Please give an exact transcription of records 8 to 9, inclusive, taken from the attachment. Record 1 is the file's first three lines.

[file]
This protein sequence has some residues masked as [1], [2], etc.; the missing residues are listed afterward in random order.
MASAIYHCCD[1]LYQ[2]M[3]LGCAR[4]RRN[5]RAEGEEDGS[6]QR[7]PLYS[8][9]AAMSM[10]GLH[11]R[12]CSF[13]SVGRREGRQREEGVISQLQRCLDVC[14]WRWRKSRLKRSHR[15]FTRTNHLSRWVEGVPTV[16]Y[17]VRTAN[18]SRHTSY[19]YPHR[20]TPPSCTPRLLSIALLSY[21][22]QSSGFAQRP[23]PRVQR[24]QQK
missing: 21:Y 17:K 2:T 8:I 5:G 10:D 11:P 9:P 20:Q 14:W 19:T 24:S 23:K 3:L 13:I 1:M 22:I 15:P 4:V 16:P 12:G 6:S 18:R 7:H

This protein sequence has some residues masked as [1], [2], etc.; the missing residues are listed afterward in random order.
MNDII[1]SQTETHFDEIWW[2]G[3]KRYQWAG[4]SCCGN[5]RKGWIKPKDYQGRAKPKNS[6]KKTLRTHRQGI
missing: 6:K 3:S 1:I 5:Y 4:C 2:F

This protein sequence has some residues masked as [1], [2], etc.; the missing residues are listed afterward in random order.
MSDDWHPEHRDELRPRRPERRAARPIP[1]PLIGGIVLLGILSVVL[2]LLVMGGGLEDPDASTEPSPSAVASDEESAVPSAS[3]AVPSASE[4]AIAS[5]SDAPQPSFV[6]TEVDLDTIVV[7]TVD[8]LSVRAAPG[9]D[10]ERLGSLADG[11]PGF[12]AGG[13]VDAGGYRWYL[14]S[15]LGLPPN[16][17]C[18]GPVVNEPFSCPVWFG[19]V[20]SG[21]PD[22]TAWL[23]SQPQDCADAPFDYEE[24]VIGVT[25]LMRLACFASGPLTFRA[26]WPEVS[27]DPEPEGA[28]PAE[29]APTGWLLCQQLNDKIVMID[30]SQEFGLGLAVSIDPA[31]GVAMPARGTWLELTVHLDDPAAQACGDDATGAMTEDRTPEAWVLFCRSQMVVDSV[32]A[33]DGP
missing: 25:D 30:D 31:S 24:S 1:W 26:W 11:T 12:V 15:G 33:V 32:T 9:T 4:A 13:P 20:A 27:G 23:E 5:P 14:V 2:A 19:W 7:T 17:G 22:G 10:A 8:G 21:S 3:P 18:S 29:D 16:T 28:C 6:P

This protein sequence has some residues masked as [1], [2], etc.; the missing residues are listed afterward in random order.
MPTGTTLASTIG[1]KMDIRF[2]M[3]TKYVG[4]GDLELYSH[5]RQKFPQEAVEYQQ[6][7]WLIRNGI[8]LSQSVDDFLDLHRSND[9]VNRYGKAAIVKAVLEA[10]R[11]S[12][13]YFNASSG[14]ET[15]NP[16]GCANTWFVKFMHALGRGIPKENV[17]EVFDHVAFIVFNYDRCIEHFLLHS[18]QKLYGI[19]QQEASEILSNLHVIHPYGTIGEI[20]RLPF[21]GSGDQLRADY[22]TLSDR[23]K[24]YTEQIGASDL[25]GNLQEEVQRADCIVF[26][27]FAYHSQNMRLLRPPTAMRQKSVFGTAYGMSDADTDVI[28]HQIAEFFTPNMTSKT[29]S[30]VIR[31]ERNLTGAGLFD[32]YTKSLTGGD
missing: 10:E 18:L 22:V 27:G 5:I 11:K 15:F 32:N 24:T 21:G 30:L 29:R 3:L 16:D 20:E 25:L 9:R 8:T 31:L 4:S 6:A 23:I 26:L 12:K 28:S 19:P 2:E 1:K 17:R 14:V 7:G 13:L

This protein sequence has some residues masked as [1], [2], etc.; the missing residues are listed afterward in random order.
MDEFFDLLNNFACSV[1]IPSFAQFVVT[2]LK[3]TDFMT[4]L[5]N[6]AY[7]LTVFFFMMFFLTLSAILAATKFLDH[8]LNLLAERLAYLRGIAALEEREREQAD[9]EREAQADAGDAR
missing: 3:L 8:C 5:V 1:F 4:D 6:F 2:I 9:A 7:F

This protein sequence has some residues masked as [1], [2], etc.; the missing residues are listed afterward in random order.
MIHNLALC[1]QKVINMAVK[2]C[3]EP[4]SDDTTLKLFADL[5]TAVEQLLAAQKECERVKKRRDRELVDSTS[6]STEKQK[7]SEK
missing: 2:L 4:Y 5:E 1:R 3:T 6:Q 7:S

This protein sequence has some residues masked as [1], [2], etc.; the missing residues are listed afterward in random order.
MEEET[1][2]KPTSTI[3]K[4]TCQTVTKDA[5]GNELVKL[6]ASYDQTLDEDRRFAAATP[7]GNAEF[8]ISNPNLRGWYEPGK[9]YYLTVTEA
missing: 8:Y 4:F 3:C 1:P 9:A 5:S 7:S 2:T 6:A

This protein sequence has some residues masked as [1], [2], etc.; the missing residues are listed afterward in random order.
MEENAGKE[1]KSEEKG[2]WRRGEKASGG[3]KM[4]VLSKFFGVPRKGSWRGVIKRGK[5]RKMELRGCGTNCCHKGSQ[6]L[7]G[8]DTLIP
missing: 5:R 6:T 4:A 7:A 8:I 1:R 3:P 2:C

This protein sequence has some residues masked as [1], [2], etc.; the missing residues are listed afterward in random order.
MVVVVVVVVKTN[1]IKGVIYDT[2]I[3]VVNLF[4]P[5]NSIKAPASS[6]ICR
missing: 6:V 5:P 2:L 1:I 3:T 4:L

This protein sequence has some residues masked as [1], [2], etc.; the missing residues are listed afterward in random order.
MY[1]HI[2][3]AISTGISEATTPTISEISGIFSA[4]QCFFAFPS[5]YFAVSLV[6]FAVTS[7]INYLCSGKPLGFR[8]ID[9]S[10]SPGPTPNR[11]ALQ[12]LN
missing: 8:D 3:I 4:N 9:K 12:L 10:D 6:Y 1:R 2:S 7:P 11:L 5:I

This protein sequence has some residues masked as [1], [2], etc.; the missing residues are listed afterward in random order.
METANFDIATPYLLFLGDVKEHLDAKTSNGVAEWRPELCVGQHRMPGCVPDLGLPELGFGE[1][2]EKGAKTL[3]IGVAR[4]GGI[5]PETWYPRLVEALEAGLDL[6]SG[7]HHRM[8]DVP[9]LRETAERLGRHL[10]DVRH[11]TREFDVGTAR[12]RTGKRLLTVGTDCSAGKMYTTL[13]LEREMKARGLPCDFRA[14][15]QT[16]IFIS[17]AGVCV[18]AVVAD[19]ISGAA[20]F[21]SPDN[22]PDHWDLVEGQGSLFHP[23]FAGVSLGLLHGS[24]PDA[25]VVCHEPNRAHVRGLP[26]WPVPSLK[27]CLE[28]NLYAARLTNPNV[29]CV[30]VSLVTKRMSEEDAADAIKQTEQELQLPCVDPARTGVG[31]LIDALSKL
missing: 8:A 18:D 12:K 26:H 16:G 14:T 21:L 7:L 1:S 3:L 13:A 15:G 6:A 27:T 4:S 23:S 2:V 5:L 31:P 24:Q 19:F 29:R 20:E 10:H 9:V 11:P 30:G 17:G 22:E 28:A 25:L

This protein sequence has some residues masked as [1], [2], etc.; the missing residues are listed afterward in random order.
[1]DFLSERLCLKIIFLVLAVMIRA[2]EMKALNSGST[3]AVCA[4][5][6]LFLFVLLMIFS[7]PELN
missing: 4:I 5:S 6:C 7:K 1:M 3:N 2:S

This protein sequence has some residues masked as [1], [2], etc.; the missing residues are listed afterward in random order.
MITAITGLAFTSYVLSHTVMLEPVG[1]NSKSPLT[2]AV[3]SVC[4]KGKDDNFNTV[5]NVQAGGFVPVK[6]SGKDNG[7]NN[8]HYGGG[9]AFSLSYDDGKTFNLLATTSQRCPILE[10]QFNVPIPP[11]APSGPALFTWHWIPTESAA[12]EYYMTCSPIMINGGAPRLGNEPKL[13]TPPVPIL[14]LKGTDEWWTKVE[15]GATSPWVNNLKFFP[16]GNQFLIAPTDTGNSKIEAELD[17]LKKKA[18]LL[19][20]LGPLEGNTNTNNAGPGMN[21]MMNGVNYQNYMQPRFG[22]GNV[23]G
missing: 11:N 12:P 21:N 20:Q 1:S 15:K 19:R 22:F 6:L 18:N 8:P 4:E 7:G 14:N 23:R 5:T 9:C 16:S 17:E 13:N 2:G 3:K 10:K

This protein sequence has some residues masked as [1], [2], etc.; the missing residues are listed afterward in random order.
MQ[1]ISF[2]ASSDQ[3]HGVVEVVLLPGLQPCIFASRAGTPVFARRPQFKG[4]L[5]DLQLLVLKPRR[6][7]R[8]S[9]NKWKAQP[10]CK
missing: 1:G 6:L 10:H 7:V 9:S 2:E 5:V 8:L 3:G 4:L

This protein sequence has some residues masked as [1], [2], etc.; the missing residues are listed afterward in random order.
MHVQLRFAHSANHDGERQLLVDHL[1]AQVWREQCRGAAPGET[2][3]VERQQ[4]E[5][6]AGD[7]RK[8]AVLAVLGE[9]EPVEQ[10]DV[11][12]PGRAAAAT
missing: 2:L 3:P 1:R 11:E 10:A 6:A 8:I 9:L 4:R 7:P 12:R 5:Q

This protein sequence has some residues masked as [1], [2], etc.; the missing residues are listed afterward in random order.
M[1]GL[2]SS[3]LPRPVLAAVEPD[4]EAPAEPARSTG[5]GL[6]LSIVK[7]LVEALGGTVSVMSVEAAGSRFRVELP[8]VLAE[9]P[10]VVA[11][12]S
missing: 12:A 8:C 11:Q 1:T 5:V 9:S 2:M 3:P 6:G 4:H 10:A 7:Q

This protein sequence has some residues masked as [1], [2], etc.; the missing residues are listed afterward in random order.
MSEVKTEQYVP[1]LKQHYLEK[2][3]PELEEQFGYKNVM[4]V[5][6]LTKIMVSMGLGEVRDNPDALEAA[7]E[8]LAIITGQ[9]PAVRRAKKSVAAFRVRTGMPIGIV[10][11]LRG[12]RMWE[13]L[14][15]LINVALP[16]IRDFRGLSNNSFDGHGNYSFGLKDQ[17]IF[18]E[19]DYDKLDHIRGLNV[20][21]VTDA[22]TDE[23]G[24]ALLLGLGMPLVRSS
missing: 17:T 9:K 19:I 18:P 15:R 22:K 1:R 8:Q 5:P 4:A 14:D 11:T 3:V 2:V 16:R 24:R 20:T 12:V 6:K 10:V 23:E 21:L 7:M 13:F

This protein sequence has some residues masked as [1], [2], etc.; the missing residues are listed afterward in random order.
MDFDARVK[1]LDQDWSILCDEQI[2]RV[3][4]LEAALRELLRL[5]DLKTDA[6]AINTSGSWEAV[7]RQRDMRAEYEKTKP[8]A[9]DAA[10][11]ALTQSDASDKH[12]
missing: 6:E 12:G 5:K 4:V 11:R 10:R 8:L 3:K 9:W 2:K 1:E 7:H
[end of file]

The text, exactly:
This protein sequence has some residues masked as [1], [2], etc.; the missing residues are listed afterward in random order.
MEENAGKE[1]KSEEKG[2]WRRGEKASGG[3]KM[4]VLSKFFGVPRKGSWRGVIKRGK[5]RKMELRGCGTNCCHKGSQ[6]L[7]G[8]DTLIP
missing: 5:R 6:T 4:A 7:A 8:I 1:R 3:P 2:C

This protein sequence has some residues masked as [1], [2], etc.; the missing residues are listed afterward in random order.
MVVVVVVVVKTN[1]IKGVIYDT[2]I[3]VVNLF[4]P[5]NSIKAPASS[6]ICR
missing: 6:V 5:P 2:L 1:I 3:T 4:L